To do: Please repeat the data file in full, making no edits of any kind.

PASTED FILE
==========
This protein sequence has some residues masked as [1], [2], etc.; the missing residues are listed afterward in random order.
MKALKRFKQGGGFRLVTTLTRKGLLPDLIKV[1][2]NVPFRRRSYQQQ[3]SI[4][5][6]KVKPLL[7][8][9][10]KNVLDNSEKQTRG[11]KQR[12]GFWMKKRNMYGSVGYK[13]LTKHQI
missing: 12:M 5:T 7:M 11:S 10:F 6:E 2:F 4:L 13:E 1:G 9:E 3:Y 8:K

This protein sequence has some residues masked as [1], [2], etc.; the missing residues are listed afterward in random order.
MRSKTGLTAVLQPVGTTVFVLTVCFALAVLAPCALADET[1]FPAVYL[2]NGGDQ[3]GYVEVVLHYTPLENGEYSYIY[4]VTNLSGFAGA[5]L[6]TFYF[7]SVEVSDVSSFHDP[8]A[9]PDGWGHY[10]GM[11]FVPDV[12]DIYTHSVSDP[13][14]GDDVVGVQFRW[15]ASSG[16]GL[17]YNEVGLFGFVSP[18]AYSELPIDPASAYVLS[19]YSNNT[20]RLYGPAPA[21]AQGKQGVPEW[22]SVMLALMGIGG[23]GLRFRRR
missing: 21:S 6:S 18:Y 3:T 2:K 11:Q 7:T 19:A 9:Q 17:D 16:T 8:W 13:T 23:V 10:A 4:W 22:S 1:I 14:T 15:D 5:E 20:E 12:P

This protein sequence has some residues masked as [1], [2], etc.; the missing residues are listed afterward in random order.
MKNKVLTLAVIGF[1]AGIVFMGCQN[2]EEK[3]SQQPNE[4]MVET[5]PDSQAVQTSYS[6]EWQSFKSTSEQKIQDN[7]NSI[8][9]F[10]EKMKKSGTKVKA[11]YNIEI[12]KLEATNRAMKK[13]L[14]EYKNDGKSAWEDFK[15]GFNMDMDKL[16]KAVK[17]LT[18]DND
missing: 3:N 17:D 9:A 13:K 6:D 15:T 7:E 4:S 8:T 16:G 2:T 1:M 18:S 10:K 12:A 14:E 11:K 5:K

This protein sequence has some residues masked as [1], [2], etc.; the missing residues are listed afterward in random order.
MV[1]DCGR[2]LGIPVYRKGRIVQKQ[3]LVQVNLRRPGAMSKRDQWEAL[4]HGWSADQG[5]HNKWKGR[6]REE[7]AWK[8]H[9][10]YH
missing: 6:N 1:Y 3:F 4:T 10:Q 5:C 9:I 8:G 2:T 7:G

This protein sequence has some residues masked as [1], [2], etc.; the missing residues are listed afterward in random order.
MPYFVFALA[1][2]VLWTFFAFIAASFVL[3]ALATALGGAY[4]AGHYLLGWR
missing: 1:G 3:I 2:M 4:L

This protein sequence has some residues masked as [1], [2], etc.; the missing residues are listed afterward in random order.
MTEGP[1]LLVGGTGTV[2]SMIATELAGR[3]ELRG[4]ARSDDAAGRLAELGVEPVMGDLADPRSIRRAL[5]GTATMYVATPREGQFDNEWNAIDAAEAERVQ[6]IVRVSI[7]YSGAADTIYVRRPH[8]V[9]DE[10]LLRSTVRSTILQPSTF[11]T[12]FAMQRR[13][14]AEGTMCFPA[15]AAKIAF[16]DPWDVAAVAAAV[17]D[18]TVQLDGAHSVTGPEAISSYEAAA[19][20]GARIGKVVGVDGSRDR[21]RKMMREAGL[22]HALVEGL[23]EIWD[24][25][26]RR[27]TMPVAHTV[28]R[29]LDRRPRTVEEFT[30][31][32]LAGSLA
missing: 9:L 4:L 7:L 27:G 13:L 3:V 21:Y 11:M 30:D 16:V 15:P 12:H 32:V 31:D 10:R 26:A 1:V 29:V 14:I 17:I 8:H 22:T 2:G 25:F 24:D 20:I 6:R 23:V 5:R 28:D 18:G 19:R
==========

This protein sequence has some residues masked as [1], [2], etc.; the missing residues are listed afterward in random order.
MKALKRFKQGGGFRLVTTLTRKGLLPDLIKV[1][2]NVPFRRRSYQQQ[3]SI[4][5][6]KVKPLL[7][8][9][10]KNVLDNSEKQTRG[11]KQR[12]GFWMKKRNMYGSVGYK[13]LTKHQI
missing: 12:M 5:T 7:M 11:S 10:F 6:E 2:F 4:L 13:E 1:G 9:E 3:Y 8:K

This protein sequence has some residues masked as [1], [2], etc.; the missing residues are listed afterward in random order.
MRSKTGLTAVLQPVGTTVFVLTVCFALAVLAPCALADET[1]FPAVYL[2]NGGDQ[3]GYVEVVLHYTPLENGEYSYIY[4]VTNLSGFAGA[5]L[6]TFYF[7]SVEVSDVSSFHDP[8]A[9]PDGWGHY[10]GM[11]FVPDV[12]DIYTHSVSDP[13][14]GDDVVGVQFRW[15]ASSG[16]GL[17]YNEVGLFGFVSP[18]AYSELPIDPASAYVLS[19]YSNNT[20]RLYGPAPA[21]AQGKQGVPEW[22]SVMLALMGIGG[23]GLRFRRR
missing: 21:S 6:S 18:Y 3:T 2:K 11:Q 7:T 19:A 9:Q 17:D 16:T 8:W 13:T 23:V 10:A 4:W 22:S 1:I 14:T 15:D 5:E 20:E 12:P

This protein sequence has some residues masked as [1], [2], etc.; the missing residues are listed afterward in random order.
MKNKVLTLAVIGF[1]AGIVFMGCQN[2]EEK[3]SQQPNE[4]MVET[5]PDSQAVQTSYS[6]EWQSFKSTSEQKIQDN[7]NSI[8][9]F[10]EKMKKSGTKVKA[11]YNIEI[12]KLEATNRAMKK[13]L[14]EYKNDGKSAWEDFK[15]GFNMDMDKL[16]KAVK[17]LT[18]DND
missing: 3:N 17:D 9:A 13:K 6:D 15:T 7:E 4:S 8:T 16:G 2:T 1:M 18:S 10:K 12:A 14:E 11:K 5:K

This protein sequence has some residues masked as [1], [2], etc.; the missing residues are listed afterward in random order.
MV[1]DCGR[2]LGIPVYRKGRIVQKQ[3]LVQVNLRRPGAMSKRDQWEAL[4]HGWSADQG[5]HNKWKGR[6]REE[7]AWK[8]H[9][10]YH
missing: 6:N 1:Y 3:F 4:T 10:Q 5:C 9:I 8:G 2:T 7:G

This protein sequence has some residues masked as [1], [2], etc.; the missing residues are listed afterward in random order.
MPYFVFALA[1][2]VLWTFFAFIAASFVL[3]ALATALGGAY[4]AGHYLLGWR
missing: 1:G 3:I 2:M 4:L

This protein sequence has some residues masked as [1], [2], etc.; the missing residues are listed afterward in random order.
MTEGP[1]LLVGGTGTV[2]SMIATELAGR[3]ELRG[4]ARSDDAAGRLAELGVEPVMGDLADPRSIRRAL[5]GTATMYVATPREGQFDNEWNAIDAAEAERVQ[6]IVRVSI[7]YSGAADTIYVRRPH[8]V[9]DE[10]LLRSTVRSTILQPSTF[11]T[12]FAMQRR[13][14]AEGTMCFPA[15]AAKIAF[16]DPWDVAAVAAAV[17]D[18]TVQLDGAHSVTGPEAISSYEAAA[19][20]GARIGKVVGVDGSRDR[21]RKMMREAGL[22]HALVEGL[23]EIWD[24][25][26]RR[27]TMPVAHTV[28]R[29]LDRRPRTVEEFT[30][31][32]LAGSLA
missing: 9:L 4:L 7:L 27:G 13:L 3:V 21:Y 11:M 30:D 16:V 15:P 12:H 32:V 31:D 10:R 26:A 1:V 29:V 14:I 17:I 8:H 22:T 2:G 25:F 24:D 20:I 6:R 23:V 5:R 28:D 18:G 19:R